It’s easy to look at educational technology as a simple slam-dunk for student engagement, but simply putting the latest “bright and shiny object” in the classroom isn’t going to change anything. Furthermore, anyone who thinks that technology can replace the role of good teachers is in very dangerous territory. Based on my experience, I believe certain factors such as real-time data, a dynamic user experience, and options that can lower student costs can lead to the kind of student engagement that boosts community college retention rates.
Providing Real-Time Performance Data
Traditional assessment tools such as standardized tests only provide post-mortem data. Teachers need data that allow them to assess student performance in real time so they can make appropriate course corrections in a sensible fashion. In a 2005 article for the Journal of Education for Students Placed at Risk, education consultant Jeffrey Wayman notes that “schools have been ‘data rich’ for years,” but “information poor,” because the vast amounts of available data these institutions have are often stored in ways that are inaccessible to most practitioners. Easy access to this information is essential.
By combining the best of instructional design theory and data-driven decision-making technology, an educational platform can help teachers deliver better learning experiences and produce more actionable, real-time metrics. For instance, rather than looking at students’ performance individually—as in a traditional gradebook—teachers should have access to high-level perspectives that offer the ability to drill down into the specifics of how students are performing. This means measuring students’ time spent reading and viewing content and time spent completing formative assessments, as well as performance on those assessments.
While evaluating students, teachers should also have access to tools they can use to evaluate course content. Well-designed assessments placed after each course concept can help teachers see which concepts students are struggling with, and help teachers make adjustments that will benefit current and future students.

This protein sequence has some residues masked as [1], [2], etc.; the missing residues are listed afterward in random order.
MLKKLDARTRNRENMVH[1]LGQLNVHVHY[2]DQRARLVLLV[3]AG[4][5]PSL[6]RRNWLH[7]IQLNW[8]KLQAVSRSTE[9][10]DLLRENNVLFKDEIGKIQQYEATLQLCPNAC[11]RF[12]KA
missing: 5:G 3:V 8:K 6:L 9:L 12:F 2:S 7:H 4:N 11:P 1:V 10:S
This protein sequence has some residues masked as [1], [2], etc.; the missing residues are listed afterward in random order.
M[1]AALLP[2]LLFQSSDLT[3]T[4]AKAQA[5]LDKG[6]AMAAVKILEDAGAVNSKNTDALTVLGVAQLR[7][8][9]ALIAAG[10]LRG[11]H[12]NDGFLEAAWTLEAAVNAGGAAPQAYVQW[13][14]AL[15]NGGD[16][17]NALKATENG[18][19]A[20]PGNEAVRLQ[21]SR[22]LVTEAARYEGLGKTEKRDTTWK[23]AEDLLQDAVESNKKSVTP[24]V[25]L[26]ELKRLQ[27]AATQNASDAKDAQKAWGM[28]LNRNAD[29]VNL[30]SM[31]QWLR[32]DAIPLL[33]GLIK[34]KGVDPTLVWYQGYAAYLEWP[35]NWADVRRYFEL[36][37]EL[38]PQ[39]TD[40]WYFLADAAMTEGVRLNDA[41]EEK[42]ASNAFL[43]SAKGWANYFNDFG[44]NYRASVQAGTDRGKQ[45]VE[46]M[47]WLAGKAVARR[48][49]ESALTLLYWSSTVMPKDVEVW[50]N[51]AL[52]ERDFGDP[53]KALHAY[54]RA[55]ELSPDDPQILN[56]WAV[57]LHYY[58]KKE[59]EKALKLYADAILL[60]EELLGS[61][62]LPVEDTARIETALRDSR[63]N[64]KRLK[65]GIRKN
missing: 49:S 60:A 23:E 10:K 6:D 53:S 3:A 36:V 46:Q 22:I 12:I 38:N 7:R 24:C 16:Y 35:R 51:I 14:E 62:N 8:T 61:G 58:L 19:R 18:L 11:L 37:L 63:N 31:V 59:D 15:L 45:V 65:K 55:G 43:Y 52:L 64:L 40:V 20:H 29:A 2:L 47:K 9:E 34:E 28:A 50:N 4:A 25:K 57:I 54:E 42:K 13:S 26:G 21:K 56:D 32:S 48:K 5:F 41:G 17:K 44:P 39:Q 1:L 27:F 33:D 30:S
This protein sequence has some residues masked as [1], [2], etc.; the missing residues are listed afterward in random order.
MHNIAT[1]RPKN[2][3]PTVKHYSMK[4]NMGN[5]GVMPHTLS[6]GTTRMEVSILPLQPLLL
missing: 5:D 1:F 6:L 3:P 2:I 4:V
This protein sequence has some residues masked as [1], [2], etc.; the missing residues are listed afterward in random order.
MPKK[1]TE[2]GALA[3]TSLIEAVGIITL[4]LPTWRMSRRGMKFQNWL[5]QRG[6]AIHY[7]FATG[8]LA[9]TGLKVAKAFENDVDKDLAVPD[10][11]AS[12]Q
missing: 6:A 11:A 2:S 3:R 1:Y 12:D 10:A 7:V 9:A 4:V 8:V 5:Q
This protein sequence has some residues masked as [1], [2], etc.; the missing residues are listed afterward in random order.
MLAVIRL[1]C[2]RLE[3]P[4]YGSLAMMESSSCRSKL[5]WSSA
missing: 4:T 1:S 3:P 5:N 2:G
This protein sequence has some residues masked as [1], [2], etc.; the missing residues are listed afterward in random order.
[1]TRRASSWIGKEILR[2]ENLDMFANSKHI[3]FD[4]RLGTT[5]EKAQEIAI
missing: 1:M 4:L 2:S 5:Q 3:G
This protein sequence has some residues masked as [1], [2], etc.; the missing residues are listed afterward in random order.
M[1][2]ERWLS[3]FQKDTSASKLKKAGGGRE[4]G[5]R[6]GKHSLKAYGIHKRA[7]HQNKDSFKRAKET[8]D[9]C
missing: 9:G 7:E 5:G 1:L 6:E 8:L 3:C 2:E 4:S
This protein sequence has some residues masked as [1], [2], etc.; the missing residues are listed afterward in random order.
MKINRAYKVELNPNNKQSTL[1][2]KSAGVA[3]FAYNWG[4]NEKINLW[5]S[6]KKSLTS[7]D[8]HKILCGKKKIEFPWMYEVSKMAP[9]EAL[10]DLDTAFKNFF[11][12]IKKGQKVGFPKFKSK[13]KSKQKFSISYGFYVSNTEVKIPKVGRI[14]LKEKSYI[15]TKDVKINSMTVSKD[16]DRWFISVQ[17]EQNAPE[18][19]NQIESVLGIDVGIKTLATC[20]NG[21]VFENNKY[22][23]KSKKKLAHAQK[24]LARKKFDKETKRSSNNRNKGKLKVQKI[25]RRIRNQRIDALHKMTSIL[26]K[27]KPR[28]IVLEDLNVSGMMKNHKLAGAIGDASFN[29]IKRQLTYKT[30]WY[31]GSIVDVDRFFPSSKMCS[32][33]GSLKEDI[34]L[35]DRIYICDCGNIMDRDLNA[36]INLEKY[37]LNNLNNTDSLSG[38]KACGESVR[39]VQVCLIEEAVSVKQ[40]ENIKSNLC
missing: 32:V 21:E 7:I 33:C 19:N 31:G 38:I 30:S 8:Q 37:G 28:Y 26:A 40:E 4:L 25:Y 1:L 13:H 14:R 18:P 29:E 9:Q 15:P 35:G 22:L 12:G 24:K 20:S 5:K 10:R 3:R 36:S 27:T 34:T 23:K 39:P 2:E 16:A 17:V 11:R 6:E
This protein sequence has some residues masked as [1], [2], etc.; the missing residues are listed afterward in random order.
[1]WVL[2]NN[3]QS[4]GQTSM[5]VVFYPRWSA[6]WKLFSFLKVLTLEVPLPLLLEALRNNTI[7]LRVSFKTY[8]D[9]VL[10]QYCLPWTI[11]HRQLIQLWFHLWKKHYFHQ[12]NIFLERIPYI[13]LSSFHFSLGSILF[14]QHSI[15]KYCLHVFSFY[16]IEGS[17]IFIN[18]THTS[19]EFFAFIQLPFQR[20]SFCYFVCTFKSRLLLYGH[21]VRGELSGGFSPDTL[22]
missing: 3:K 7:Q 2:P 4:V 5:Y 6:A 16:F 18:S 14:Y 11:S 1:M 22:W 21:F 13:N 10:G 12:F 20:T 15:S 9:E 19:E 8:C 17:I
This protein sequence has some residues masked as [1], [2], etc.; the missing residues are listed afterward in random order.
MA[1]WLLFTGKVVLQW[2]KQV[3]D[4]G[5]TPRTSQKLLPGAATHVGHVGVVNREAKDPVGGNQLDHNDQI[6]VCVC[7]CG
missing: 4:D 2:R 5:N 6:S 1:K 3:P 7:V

Creating an Immersive, Engaging Experience
Today’s students are some of the most sophisticated consumers of information ever to enter a classroom. They need a learning experience that matches the interactive, individualized environment they encounter every day online. In addition, research over the past few decades has given us a much clearer picture of the various learning styles exhibited by students in a single classroom. The challenge, then, is to build a learning environment that includes the engaging functionalities of modern e-commerce, gaming, and social media, while also allowing students to personalize the learning experience to best meet their needs.
The following approaches are extremely helpful in engaging students:
- Allow students to access content in the sequence they choose: replay lectures, point out connections between different course concepts, and attach relevant supporting information found online.
- Use game-theory-based tools such as progress bars to indicate progress and completion, which motivates students to move through content. To encourage students to efficiently manage their time so they don’t fall behind, allow students to see exactly what activities they need to complete and how their progress compares with the class average.
- Make discussion easy and dynamic. The first key to accomplishing this is to ensure the discussion forum is highly visible and easy to use. Added features like flagging, favoriting, and filtering posts foster active collaboration among students that can bridge the gap between the classroom and independent study.